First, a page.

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Tour planning made easy

Stay safe on the mountains and enjoy the experience!

The mountains are fascinating, challenging and mystical to many people. Although the mountains of the Kitzbühel Alps are relatively gentle, which makes its hiking and mountain bike trails relatively easy to master, good planning is still essential. The better you plan your trip, the more you'll enjoy the mountain experience to the full. In the following, we offer you a few tips for planning the perfect tour.

10 tips for planning your hike

  • Fit and healthy: Hiking in the mountains requires a high degree of endurance. The effort it demands, which is beneficial for the heart and circulation, requires you to be in good health and able to assess your abilities. Avoid being pushed by time and adopt a pace which is suited to all members of the group.

  • Careful planning: Only choose tours that you are confident you can master. Use hiking guides and maps to help you decide. Get advice from experts or locals about the length of the tour, altitude differences and level of the difficulty of the route. Make sure to research the weather forecast and pack the relevant weather-appropriate clothing. Warning: The weather conditions in the mountains can change suddenly and unpredictably!

  • Proper equipment: Make sure that you have the correct equipment for your tour and pack your backpack as lightly as possible. You should always bring what you need to protect yourself from rain, cold weather and the sun, as well as a first aid kit and fully charged mobile phone. You'll also need a good hiking map or GPS so that you always know where you are in the mountains.

  • Suitable footwear:Always make sure to wear sturdy hiking boots (preferrably ankle-high). Good hiking boots protect your feet, support them and give you a much better grip than with trainers. When choosing your boots, make sure they fit properly, have a profiled sole with a good grip and are waterproof and light. Ask an expert or salesperson for advice.

  • Sure-footedness: This is the key to a positive hiking experience in the mountains. Be aware that fatigue and a sustained pace considerably reduce your concentration and sure-footedness. Falls due to slipping or stumbling are the most common cause of accidents! You can reduce the risk by walking carefully and good assessment of your ability to master the chosen trail.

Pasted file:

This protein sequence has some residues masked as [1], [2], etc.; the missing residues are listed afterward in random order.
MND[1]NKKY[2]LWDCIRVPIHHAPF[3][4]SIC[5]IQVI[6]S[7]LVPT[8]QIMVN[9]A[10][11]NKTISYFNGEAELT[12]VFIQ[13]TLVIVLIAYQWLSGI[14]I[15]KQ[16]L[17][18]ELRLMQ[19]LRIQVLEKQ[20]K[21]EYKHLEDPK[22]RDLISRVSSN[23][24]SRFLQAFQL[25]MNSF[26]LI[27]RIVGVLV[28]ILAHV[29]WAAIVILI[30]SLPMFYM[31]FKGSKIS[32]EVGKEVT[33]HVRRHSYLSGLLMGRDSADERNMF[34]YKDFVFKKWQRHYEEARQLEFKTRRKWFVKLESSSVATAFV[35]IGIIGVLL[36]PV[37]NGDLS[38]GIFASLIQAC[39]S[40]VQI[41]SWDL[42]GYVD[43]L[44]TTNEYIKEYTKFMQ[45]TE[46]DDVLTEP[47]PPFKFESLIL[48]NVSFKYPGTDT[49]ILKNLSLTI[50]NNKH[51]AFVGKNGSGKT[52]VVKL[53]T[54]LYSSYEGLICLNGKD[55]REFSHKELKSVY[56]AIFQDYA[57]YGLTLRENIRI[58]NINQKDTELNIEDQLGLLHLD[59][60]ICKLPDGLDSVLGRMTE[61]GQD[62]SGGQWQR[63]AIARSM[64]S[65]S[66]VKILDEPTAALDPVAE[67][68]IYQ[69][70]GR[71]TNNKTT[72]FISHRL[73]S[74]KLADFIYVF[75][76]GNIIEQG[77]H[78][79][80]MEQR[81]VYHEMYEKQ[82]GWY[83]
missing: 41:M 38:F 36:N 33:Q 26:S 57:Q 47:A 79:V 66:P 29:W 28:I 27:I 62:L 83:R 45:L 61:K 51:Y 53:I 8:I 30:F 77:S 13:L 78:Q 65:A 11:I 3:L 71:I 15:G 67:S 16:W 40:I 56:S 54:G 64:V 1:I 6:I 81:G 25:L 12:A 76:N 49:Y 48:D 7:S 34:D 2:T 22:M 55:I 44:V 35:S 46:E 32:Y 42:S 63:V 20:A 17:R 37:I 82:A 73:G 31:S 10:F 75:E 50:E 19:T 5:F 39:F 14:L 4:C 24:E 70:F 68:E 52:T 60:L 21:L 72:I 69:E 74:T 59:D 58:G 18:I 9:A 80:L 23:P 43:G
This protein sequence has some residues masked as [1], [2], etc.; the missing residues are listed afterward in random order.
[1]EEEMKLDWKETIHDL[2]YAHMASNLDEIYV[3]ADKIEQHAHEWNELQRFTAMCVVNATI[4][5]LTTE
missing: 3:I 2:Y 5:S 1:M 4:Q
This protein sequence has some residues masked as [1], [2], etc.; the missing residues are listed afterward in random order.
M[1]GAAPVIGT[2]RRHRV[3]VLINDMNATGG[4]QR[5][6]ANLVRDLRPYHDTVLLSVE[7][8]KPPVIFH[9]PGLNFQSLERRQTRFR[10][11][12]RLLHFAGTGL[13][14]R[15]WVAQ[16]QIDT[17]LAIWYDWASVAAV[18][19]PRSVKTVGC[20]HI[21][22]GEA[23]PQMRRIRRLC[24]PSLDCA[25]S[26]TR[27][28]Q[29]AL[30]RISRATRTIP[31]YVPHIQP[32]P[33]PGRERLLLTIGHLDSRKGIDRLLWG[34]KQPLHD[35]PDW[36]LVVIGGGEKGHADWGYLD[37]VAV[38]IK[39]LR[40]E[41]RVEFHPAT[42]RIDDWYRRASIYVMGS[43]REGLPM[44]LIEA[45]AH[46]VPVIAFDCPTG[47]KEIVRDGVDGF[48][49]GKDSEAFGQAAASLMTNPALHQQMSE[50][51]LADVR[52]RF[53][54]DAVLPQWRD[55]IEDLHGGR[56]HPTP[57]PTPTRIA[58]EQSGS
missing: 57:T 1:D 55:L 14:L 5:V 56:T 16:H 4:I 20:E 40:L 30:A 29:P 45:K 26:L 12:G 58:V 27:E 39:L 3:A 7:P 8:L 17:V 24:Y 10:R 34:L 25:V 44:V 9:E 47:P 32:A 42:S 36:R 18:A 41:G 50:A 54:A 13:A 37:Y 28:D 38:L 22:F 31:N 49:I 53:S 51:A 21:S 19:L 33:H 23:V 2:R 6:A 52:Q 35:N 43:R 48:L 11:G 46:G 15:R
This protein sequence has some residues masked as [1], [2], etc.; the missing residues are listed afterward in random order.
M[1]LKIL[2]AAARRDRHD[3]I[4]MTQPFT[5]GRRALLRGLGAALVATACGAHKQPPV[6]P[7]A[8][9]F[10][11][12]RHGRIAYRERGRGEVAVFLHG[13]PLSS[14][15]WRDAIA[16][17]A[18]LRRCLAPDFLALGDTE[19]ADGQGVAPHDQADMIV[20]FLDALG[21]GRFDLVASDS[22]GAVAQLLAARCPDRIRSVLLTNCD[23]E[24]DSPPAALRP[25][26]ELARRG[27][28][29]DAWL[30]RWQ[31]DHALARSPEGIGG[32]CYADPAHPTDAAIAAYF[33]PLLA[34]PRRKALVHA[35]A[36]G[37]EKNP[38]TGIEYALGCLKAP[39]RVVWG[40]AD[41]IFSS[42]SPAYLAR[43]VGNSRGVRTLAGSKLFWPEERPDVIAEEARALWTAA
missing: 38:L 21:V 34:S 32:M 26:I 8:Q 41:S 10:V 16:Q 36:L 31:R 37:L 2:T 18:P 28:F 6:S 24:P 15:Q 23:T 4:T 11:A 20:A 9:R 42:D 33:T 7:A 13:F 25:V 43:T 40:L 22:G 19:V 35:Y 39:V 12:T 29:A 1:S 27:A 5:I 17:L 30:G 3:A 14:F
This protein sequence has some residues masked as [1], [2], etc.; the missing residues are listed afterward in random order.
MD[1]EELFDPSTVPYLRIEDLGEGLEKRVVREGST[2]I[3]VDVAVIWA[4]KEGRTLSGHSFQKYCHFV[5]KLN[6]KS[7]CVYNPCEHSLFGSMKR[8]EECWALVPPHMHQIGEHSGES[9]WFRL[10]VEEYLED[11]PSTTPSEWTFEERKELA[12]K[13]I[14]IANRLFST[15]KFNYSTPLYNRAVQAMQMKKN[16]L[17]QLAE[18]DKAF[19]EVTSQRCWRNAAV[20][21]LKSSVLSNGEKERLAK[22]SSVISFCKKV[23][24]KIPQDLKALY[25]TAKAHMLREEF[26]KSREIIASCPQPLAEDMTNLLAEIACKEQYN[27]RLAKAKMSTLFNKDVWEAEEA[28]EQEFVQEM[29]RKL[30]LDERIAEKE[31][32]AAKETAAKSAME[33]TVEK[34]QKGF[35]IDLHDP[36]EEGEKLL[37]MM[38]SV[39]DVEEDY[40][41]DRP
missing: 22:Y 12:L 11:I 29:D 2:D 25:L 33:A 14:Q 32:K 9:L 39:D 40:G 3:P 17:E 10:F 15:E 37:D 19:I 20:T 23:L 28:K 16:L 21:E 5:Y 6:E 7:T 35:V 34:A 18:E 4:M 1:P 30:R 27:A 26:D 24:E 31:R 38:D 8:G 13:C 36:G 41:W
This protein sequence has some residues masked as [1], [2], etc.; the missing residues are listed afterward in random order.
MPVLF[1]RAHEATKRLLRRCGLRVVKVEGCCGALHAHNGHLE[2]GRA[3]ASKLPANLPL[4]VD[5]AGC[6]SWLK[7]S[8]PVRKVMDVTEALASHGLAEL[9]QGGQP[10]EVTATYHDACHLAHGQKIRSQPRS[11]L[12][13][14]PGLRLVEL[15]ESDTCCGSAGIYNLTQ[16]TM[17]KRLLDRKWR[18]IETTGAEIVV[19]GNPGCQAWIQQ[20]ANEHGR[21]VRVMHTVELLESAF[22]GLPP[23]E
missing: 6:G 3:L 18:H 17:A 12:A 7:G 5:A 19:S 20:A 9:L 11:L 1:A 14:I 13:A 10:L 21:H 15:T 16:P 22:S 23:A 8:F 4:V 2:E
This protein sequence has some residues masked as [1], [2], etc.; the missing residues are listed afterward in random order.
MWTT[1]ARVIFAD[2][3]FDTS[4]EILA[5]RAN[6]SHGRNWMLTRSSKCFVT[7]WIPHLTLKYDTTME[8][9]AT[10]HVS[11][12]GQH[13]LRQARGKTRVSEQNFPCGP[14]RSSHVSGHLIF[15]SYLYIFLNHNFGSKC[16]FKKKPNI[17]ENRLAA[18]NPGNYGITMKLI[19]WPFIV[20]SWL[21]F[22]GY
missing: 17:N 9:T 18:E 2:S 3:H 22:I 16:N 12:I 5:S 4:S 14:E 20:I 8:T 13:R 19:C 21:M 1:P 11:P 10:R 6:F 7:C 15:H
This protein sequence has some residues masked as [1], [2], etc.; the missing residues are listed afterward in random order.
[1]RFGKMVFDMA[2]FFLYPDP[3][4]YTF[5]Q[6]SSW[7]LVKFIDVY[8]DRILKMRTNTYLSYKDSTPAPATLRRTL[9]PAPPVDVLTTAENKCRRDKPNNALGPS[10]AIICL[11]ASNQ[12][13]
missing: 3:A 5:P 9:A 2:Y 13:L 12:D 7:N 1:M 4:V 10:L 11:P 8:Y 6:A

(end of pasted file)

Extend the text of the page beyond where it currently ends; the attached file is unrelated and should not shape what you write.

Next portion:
• Stay on marked trails: Wherever possible, you should stay on the marked trails so as not to lose orientation. Avoid shortcuts. Where there is no path, there is an increased risk of becoming disorientated, falling or being hit by rocks. If you venture off the path, return to the last known point with markings or signposts and re-establish your bearings.

  • Regular breaks: These are not only for relaxation and to recharge your batteries. Taking a good break also allows you to enjoy the alpinescape and the company of fellow mountain adventurers even more. It is important to eat and drink at regular intervals to maintain your energy levels and concentration.

  • Look after children: If you are planning an excursion with children, only choose tours that are designated appropriate for their age group. Bear in mind that the most important thing is that they enjoy the experience and discover new things. Also note that long, demanding tours that require a lot of stamina and concentration are not suitable for children.

  • Small groups: Small groups allow more flexibilty than larger tours and are safer than just going up the mountains on your own. Prior to embarking, make sure a family member or friend knows your destination, what route you have planned and when you expect to be back. Stay together in the group and help each other when necessary.

  • Respect for nature & the environment: To protect the mountain landscape, do not leave any waste behind. Avoid noise. Stay on the marked or signposted paths and do not disturb the wild animals or pasture livestock. Plants should also be treated with respect. Respect the designated conservation areas. Use public transport or carpooling to arrive.

Selfie at the summit cross

What to take in your hiking backpack

A well-packed backpack is essential on mountain tour. It will help you in almost any situation. Your backpack should carry all the equipment you need, but not be too heavy. The recommended content will vary depending on type of tour and level of difficulty. In the following, we give you tips on the must-have items to take with you on your tour.

For a full-day day tour in the Alps

  • checkUp-to-date hiking map

  • checkBlister plasters

  • checkMobile phone with fully charged battery

  • checkPocket knife

  • checkCash

  • checkSnack (sausage, bread, snack bars, cookies, fruit, etc.)

  • checkWater bottle (water or energy drinks)